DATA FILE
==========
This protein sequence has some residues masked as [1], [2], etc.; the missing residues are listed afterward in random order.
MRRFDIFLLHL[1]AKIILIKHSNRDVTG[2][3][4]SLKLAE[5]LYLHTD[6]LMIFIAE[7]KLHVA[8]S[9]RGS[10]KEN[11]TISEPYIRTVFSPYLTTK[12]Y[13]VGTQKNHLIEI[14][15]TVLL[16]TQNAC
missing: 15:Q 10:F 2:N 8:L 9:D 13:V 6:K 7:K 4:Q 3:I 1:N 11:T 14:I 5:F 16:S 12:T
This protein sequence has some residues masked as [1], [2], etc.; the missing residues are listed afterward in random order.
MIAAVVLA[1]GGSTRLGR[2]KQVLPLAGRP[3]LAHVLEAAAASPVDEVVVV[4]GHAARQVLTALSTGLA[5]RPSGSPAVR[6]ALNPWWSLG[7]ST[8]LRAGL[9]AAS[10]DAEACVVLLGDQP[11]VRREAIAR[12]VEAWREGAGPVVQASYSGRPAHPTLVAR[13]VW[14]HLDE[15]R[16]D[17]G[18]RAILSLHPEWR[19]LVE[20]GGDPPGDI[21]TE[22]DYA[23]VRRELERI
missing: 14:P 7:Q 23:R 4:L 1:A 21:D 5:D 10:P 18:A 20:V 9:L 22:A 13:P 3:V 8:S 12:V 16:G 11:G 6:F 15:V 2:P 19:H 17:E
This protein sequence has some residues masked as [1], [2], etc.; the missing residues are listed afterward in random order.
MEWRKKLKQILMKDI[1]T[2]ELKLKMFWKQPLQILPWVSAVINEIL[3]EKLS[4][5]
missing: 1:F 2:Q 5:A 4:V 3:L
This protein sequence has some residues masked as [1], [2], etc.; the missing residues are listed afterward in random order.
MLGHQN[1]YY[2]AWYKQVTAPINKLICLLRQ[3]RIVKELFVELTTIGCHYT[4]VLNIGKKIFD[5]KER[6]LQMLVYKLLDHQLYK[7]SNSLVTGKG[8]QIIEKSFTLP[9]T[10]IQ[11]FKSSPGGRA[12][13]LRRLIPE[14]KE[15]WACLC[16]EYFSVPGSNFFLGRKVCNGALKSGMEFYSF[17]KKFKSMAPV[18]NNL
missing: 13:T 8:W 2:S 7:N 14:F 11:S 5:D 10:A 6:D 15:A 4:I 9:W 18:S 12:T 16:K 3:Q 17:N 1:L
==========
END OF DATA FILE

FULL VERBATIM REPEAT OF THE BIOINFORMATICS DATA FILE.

This protein sequence has some residues masked as [1], [2], etc.; the missing residues are listed afterward in random order.
MRRFDIFLLHL[1]AKIILIKHSNRDVTG[2][3][4]SLKLAE[5]LYLHTD[6]LMIFIAE[7]KLHVA[8]S[9]RGS[10]KEN[11]TISEPYIRTVFSPYLTTK[12]Y[13]VGTQKNHLIEI[14][15]TVLL[16]TQNAC
missing: 15:Q 10:F 2:N 8:L 9:D 13:V 6:K 7:K 4:Q 3:I 1:N 11:T 14:I 5:F 16:S 12:T
This protein sequence has some residues masked as [1], [2], etc.; the missing residues are listed afterward in random order.
MIAAVVLA[1]GGSTRLGR[2]KQVLPLAGRP[3]LAHVLEAAAASPVDEVVVV[4]GHAARQVLTALSTGLA[5]RPSGSPAVR[6]ALNPWWSLG[7]ST[8]LRAGL[9]AAS[10]DAEACVVLLGDQP[11]VRREAIAR[12]VEAWREGAGPVVQASYSGRPAHPTLVAR[13]VW[14]HLDE[15]R[16]D[17]G[18]RAILSLHPEWR[19]LVE[20]GGDPPGDI[21]TE[22]DYA[23]VRRELERI
missing: 14:P 7:Q 23:R 4:L 1:A 21:D 5:D 10:P 18:A 20:V 9:L 22:A 13:P 3:V 8:S 12:V 16:G 11:G 6:F 15:V 2:P 19:H 17:E
This protein sequence has some residues masked as [1], [2], etc.; the missing residues are listed afterward in random order.
MEWRKKLKQILMKDI[1]T[2]ELKLKMFWKQPLQILPWVSAVINEIL[3]EKLS[4][5]
missing: 1:F 2:Q 5:A 4:V 3:L
This protein sequence has some residues masked as [1], [2], etc.; the missing residues are listed afterward in random order.
MLGHQN[1]YY[2]AWYKQVTAPINKLICLLRQ[3]RIVKELFVELTTIGCHYT[4]VLNIGKKIFD[5]KER[6]LQMLVYKLLDHQLYK[7]SNSLVTGKG[8]QIIEKSFTLP[9]T[10]IQ[11]FKSSPGGRA[12][13]LRRLIPE[14]KE[15]WACLC[16]EYFSVPGSNFFLGRKVCNGALKSGMEFYSF[17]KKFKSMAPV[18]NNL
missing: 13:T 8:W 2:S 7:N 14:F 11:S 5:D 10:A 6:D 15:A 4:I 9:W 18:S 12:T 16:K 3:Q 17:N 1:L